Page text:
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Time to Pressure North Korea


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The death of a vicious dictator is normally a cause for cheer. In the case of Kim Jong Il, however, there is little to be happy about. The state that he created, and that will now be ruled by his son and other family members, is built on three rotten pillars. First, the nation gets hard cash through illicit activity such as trade in narcotics, bribes from America and her allies to stop its provocations, and the sale of nuclear and ballistic know-how to anyone willing to buy. Second, it represses its people, forcing them to work and to rely on the Kim family for subsistence. And finally, it relies on its nuclear-weapons program as the ultimate guarantee of survival.

This is the house that Kim Jong Un has inherited. We will doubtless soon hear from Kim-family apologists that we ought to proceed with caution. Doves in the United States will tell us that the younger Kim is perhaps someone we can deal with, that we should wait until he consolidates his power and see if he is more reform-minded.

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These arguments were used in different guises during the 17 years that Kim Jong Il was in power. The American people were told that a stable and confident Kim Jong Il could be persuaded to abandon his relentless pursuit of nuclear weapons. Whenever we had the regime on its heels — when the Bush administration began to apply real pressure on Kim during its first term, for example — we eased off in the hope that a deal was just around the corner. Conciliation and wishful thinking have gotten us nothing. Confident of North Korea’s status as a nuclear power, the Kim family has taken its provocations further in recent years. Most significantly, it murdered South Koreans in cold blood on two occasions in 2010.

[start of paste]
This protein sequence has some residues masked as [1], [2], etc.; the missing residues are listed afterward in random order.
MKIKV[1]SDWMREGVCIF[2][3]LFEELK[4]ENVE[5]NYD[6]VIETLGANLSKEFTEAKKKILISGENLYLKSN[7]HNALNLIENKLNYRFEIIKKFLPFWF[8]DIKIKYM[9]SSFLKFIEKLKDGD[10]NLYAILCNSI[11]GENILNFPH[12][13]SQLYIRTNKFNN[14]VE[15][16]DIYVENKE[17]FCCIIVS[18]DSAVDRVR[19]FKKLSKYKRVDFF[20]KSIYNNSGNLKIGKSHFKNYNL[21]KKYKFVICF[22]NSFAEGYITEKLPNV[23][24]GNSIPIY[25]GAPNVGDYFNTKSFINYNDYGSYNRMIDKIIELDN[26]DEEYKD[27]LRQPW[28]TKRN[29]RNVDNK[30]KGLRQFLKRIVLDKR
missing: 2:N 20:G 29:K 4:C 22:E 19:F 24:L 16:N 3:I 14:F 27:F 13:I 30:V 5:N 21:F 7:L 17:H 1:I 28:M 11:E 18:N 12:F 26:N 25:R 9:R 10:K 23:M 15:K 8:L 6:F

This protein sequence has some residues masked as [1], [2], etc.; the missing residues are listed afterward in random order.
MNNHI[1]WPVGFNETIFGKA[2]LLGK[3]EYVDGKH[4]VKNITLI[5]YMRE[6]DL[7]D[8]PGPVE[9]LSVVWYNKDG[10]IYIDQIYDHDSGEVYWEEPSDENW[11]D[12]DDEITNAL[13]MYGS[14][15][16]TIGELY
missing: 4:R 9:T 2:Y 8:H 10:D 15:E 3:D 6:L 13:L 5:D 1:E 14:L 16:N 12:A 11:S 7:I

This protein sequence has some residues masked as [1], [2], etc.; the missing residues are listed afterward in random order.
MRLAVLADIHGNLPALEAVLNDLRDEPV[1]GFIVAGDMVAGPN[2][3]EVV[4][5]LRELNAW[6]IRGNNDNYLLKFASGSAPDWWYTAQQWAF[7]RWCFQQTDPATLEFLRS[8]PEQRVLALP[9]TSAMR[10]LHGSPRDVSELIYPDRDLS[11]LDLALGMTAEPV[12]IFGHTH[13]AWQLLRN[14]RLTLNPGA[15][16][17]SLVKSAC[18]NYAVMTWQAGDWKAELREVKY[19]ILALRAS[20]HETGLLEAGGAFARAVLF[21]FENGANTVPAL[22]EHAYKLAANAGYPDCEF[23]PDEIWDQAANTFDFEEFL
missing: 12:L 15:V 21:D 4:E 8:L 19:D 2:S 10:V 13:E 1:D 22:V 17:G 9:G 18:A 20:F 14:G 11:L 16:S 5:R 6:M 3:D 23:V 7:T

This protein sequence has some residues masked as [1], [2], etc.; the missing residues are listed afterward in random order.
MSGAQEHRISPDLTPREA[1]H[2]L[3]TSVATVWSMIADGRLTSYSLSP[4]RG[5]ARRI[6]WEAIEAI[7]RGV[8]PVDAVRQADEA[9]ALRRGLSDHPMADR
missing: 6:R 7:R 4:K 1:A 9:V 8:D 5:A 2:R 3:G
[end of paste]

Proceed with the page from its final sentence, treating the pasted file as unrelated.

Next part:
We have been afraid of provoking Kim, and afraid of China’s reaction. Now it’s time to make them fear us. Rather than wait and watch events unfold, we should exert maximum pressure on the Kim family now. We should conduct military exercises around the peninsula, we should fly over their nuclear sites with stealth aircraft, and we should demonstrate that we can reach out and touch the regime anytime and anywhere. We should freeze the assets of the Kim family wherever they may be. We should shut down Kim’s criminal enterprises by stepping up our patrols of ships that leave the peninsula. We should give our allies in South Korea all the military capability necessary to defend themselves and strike back at the North should they once again be hit.

We should do all this before Beijing and Pyongyang have time to hatch a plan that solidifies the status quo. The status quo is dangerous, far more so than patiently and relentlessly working to bring down the Kim regime. For once, instead of waiting to see if a new dictator is “someone we can work with,” we should show the dictator what it will take to work with us. It should be clear that unless the Kim family gets rid of its nuclear weapons and its organs of repression and crime, we will work to remove it from power.



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